On the first point we agree that the plan is not as specific as it could be. In discussing the parking strategy, the plan says,
Since parking policy is to be the primary strategy for reducing passenger car VMT (vehicle miles traveled) (by approximately 50 per cent in the Manhattan business districts), it is estimated that available parking spaces also should be reduced by 30 to 40 per cent. A practical approach to the goal is a strongly enforced, complete ban on on-street parking south of 60th Street in Manhattan during the business day, gradual reduction in the number of off-street parking spaces and a change in pricing policies to discourage passenger car . . . commuting rather than to encourage it. One third to one half of the remaining off-street parking spaces should be relocated to fringe lots along the Hudson riverfront. Jitney service for shoppers will be established between these lots and the business area.
The argument is that this statement and others like it are deficient in that there is no mention of what particular off-street facilities will be eliminated or how they will be selected.
The Administrator, however, has chosen to interpret the Act to allow states to postpone promulgating detailed regulations for several months after submission and acceptance of a plan, here December 30, 1973. The Administrator has said allowing postponement of regulations 'does not defer the necessity for the States to choose their strategies and make firm commitments to put them into effect. It merely means that the detailed procedures involved can be approved later. If the plan did not provide adequate assurance that this later stage would be essentially procedural, so that substantial difficulties would not arise then, the plan was not approved.' 38 Fed.Reg. 16554.
We think that this interpretation of the requirements of the Act is a reasonable one and that we should defer to the Administrator's judgment. After all, the Administrator has the difficult and complex job of supervising the implementation of plans to achieve air quality standards in all fifty states plus the District of Columbia, Puerto Rico, the Virgin Islands, Guam, and American Samoa. See 42 U.S.C. 1857h(d). The Administrator has not been rubberstamping his approval of state transportation control plans. On June 22, 1973, out of transportation control plans for 43 regions, it was anticipated that all but nine would require some modification by EPA, and 24 would require substantial EPA modification or promulgation. See 38 Fed.Reg. 16554. The Administrator's interpretation requires that there be sufficient commitment and detail so that achievement of the air quality standards are ensured. While New York's plan does not commit itself to banning parking on any particular street, the EPA or a private citizen could in an appropriate enforcement action require New York to implement a plan reducing business district parking by thirty to forty per cent. So long as the plan is detailed enough that the Administrator can determine that the proposed strategies will achieve national air quality standards and there is no reason to believe that the delay in promulgating detailed regulations would interfere with the requirement that such standards be achieved 'as expeditiously as practicable,' 110(a)(2)(A)(i), we see no good reason not to allow a state some additional time to submit more specific details of their implementation plan.6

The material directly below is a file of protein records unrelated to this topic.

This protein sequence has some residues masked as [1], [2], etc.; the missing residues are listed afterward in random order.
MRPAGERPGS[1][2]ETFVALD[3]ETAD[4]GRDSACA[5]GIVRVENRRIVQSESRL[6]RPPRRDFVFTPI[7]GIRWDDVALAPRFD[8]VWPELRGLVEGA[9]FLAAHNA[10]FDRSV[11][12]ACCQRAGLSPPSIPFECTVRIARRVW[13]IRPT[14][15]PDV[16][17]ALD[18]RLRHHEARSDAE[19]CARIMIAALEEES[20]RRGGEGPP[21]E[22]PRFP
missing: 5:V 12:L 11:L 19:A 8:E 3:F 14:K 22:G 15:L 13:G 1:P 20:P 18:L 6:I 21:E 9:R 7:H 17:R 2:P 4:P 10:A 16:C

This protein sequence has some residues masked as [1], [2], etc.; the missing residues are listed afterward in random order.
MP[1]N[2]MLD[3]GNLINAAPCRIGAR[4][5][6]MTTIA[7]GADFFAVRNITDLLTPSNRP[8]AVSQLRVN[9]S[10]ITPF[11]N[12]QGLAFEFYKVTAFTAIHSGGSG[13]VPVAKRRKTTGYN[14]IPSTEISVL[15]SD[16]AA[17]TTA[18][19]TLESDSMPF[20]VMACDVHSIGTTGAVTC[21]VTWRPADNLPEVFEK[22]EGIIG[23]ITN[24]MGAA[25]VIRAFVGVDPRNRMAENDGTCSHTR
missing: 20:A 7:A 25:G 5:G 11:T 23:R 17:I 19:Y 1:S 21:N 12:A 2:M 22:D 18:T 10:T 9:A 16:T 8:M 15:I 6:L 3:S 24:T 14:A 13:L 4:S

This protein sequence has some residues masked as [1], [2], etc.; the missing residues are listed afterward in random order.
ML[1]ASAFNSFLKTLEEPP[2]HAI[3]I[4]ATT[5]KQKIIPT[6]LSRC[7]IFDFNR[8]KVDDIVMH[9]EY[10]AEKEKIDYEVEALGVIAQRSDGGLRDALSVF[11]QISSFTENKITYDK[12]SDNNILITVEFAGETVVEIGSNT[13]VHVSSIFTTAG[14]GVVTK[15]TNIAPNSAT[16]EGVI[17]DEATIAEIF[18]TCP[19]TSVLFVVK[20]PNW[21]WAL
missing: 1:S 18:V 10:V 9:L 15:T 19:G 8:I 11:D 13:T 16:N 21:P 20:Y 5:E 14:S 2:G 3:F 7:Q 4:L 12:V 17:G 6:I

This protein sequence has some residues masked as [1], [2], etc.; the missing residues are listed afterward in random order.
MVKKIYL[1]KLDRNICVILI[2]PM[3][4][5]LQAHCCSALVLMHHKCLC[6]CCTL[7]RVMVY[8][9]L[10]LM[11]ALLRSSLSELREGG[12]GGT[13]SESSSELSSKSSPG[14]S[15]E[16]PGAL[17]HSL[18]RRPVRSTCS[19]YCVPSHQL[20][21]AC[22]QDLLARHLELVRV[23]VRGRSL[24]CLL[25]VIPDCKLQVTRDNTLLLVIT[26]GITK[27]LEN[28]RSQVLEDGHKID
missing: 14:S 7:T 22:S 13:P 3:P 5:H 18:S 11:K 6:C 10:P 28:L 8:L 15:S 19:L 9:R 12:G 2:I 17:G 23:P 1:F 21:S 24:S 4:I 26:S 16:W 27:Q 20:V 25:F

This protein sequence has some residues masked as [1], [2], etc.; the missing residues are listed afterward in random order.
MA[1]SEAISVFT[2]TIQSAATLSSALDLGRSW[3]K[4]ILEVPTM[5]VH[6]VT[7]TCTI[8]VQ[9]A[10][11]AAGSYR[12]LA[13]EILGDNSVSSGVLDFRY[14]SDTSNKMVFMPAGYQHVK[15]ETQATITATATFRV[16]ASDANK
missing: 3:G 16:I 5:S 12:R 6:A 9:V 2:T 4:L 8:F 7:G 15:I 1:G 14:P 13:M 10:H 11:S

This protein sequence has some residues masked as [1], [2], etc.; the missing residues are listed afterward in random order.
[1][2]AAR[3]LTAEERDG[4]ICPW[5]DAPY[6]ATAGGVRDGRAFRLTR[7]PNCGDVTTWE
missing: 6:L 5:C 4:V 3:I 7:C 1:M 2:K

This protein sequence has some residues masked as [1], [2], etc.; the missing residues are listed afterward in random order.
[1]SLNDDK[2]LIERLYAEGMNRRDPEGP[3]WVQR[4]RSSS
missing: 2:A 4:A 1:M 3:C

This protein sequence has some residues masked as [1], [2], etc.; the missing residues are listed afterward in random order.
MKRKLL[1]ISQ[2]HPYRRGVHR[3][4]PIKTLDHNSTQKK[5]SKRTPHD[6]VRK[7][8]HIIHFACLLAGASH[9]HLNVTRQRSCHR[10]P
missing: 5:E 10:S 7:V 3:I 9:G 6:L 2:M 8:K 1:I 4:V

As far as the alleged lack of schedules for implementation is concerned, suffice it to say that the plan does contain such schedules. While here too there may not be the detail petitioners would like, we think that it is sufficient for the purposes of the Act. Therefore, we do not agree with the petitioners on this point.
Petitioners' next challenge accuses the Administrator of making three unjustified assumptions in approving the parking ban strategy which plays a major role in achieving the goal of a fifty per cent drop in passenger car VMT. It is claimed that the Administrator mistakenly assumed that without implementing the strategies the percentage of commuters using the various modes of transportation will remain constant. In particular it is argued that in the past fare increases have always resulted in decreased ridership on mass transit facilities and since the plan makes no provision for maintaining current fares, it is possible that fare increases could cause so many commuters to use their cars despite reductions in parking space that the parking ban strategy will not work. But the plan does not aim at attracting riders to mass transit; it admits that there is no sure way to do that. Rather it aims at compelling them to use other modes of travel besides private automobile by denying them parking space. Increased use of express buses with special highway lanes is intended to provide an acceptable alternative to those displaced. We, therefore, do not think the Administrator acted unreasonably in approving a plan that did not provide for maintaining current mass transit fares.
Another argument is that even if there is a reduction in parking spaces, there may not be a great enough decline in passenger car VMT because many commuters will park illegally anyway. The plan does admit that most cars parked on the street in the central business districts are parked illegally, but the plan also provides for stepped-up enforcement of traffic regulations by a paraprofessional staff. We think that the Administrator acted reasonably in concluding that increased enforcement would solve the problem.